The Challenges of Charity

While it’s sort of thematic with today’s gospel reading, I’ve been mulling on this for quite a while.  Since shortly before we came to Liberia, in fact.  It’s the question of how best to be charitable, or, how do decide when to give if someone asks.

Liberia is incredibly frustrating.  The people are poor.  I mean really, really poor.  Sure, in Monrovia there’s some wealth.  And some very, incredibly wealthy people.  There are also the very poor who live in shells of buildings that were either destroyed and never rebuilt, or never finished to begin with.  You also have a society that has grown dependent on handouts, either from the government, or from others (I’m leaving the government’s dependence on international assistance alone for the moment, because, while similar, that’s a far more complex situation.  Similar roots, similar problems, but also far more complicated to figure out and far more pernicious.).  As a foreigner, and obviously one (Nope, I don’t look Liberian.  Shocking, I know, with my northern European heritage), it seems like I get targeted for a hand out any time I’m out on the street.  I could be out jogging and be asked to buy bread for someone, or on my way to or from a meeting and get asked to be a “friend,” which always entails a long term unidirectional financial commitment.  The interesting thing is that quite often, these people will not look like they are squatters who haven’t eaten in weeks.  They can be relatively well dressed, as these things go here.  There’s the feeling that since I’m probably doing better financially than they are that I owe it to them.

The time that’s the most difficult is before and after church.  It never fails that I get approached by at least one person, if not multiple, who says, “I want to be your friend.  Please help me.”  Not that I know who they are, at all.  Many of them just congregate in the parking area; I’m unsure if they even attend mass.  Their assumption is that Catholics are called to be charitable, and, since this is a white guy, he’s got money to spare, therefore, he’s a good person to ask.  I’ve been asked to bankroll weddings, unspecified medical treatment, and travel.  Usually, though, it’s a simply an ask for money.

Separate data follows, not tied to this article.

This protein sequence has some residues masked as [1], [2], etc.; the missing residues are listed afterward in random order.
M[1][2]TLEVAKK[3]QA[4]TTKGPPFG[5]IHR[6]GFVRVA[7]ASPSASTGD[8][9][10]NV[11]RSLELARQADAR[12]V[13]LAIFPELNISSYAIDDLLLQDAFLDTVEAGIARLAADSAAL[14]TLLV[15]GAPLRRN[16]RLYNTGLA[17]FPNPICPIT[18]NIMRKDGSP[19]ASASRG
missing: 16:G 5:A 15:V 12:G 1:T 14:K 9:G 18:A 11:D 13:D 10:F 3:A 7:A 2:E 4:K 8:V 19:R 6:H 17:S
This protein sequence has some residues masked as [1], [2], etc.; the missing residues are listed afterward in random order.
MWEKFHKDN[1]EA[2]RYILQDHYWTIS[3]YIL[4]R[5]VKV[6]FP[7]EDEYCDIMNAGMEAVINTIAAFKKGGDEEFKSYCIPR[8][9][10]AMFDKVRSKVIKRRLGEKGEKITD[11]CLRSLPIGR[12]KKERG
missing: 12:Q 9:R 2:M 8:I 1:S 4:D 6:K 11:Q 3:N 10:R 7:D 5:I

To all of these requests, I almost always say no.  Quite often, it’s because I don’t carry spare cash.  The one time I said yes, it was on the way to work as I was pedaling up a hill.  She was sitting by the side of the street, selling breakfast (probably gari, which is cassava porridge).  She called out to me one day (shortly after Ebola really took off) and asked for a dollar so she could call her mama in Guinea.  Mama had apparently gone to Guinea and gotten stranded because borders were closed and taxis weren’t running.  It seemed a reasonable need, she explained it well, and I happened to have a dollar on me.  She hasn’t asked for help again, even though I do go by her almost every day.

I worry about being taken advantage of (it’s happened).  I also worry very much about perpetuating a cycle of dependence.  The society doesn’t value hard work or personal initiative, rather, it seems to value how skillful you are at milking the cash cow for everything it’s got.  It seems to be a society of hustlers, grifters, and conmen/women.  I worry that, but giving handouts, I’m just perpetuating the cycle, and the country’s never going to get better.  People will be doomed to living on what they can get from others, and, in reality, that’s just not sustainable.  Donors (eventually) get fed up if they don’t see results, or least attempts at getting out of poverty.

So it’s a difficult line: do I give, knowing that I’m not really helping, or do I sound unChristian and say no (politely, of course).  If I do decide to give, how do I choose?  Because the moment word gets around that I’m an easy mark, the requests will double, if not triple.  I’d be supporting a good chunk of Monrovia’s population, which I cannot do.  Of course, I give to the church so that they can help support some of the poor around, but I know it’s not nearly enough.

At least part of the answer is in today’s gospel, but maybe not the way you would think.  What I took away from today is that it’s not my place to judge if the recipient of my charity will be responsible with it.  He or she will be answerable to God.  I am answerable for providing for the hungry, naked, and imprisoned the best way that I can.  All I can do is decide if a particular request seems reasonable, and if I can meet the request.  What I’ll probably start doing is taking a bag of rice to give if someone asks for a handout at church.  If it means the recipient can eat that week, great.  If the recipient decides to sell it to buy something else, great.  If he or she rejects it, well…then maybe that person doesn’t really need my charity after all.